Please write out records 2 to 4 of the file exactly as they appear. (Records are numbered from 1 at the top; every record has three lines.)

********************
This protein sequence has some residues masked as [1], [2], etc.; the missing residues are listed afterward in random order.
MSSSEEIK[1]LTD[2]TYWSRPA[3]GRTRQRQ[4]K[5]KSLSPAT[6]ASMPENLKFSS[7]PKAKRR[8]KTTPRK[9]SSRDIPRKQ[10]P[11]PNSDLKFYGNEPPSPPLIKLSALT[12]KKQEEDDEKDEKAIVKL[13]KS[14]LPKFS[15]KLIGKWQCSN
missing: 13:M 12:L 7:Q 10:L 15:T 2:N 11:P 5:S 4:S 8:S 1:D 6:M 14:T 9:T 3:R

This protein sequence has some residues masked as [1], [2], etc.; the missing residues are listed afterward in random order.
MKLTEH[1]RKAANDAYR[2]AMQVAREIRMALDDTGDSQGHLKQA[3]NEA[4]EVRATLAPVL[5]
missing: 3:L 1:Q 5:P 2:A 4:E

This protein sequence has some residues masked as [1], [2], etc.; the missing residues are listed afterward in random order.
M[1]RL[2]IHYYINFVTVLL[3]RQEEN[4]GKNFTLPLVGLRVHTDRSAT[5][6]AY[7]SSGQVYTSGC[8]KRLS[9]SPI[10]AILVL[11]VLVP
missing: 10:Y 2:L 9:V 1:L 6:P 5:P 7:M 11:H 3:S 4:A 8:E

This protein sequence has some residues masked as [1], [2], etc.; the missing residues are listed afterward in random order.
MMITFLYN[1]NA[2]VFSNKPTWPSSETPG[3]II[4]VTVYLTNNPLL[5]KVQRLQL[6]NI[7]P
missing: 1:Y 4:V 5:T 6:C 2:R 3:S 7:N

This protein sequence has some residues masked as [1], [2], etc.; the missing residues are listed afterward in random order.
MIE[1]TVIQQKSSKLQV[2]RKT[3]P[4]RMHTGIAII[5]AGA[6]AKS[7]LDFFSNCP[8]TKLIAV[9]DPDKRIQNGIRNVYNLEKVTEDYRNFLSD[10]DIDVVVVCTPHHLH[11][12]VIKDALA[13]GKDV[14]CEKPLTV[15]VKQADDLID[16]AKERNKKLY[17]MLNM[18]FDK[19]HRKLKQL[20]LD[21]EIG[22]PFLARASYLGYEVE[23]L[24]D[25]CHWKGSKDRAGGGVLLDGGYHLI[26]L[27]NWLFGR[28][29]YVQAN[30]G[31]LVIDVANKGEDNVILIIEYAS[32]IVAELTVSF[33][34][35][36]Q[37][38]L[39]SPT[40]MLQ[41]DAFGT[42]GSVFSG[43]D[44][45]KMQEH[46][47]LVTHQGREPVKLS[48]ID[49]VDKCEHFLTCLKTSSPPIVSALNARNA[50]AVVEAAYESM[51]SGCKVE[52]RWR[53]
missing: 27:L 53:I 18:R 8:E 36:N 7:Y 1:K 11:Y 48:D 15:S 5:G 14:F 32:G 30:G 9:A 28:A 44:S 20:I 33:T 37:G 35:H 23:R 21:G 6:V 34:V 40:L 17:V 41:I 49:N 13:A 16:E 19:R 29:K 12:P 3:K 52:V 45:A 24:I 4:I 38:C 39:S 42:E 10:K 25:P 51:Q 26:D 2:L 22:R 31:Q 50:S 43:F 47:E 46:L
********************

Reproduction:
This protein sequence has some residues masked as [1], [2], etc.; the missing residues are listed afterward in random order.
MKLTEH[1]RKAANDAYR[2]AMQVAREIRMALDDTGDSQGHLKQA[3]NEA[4]EVRATLAPVL[5]
missing: 3:L 1:Q 5:P 2:A 4:E

This protein sequence has some residues masked as [1], [2], etc.; the missing residues are listed afterward in random order.
M[1]RL[2]IHYYINFVTVLL[3]RQEEN[4]GKNFTLPLVGLRVHTDRSAT[5][6]AY[7]SSGQVYTSGC[8]KRLS[9]SPI[10]AILVL[11]VLVP
missing: 10:Y 2:L 9:V 1:L 6:P 5:P 7:M 11:H 3:S 4:A 8:E

This protein sequence has some residues masked as [1], [2], etc.; the missing residues are listed afterward in random order.
MMITFLYN[1]NA[2]VFSNKPTWPSSETPG[3]II[4]VTVYLTNNPLL[5]KVQRLQL[6]NI[7]P
missing: 1:Y 4:V 5:T 6:C 2:R 3:S 7:N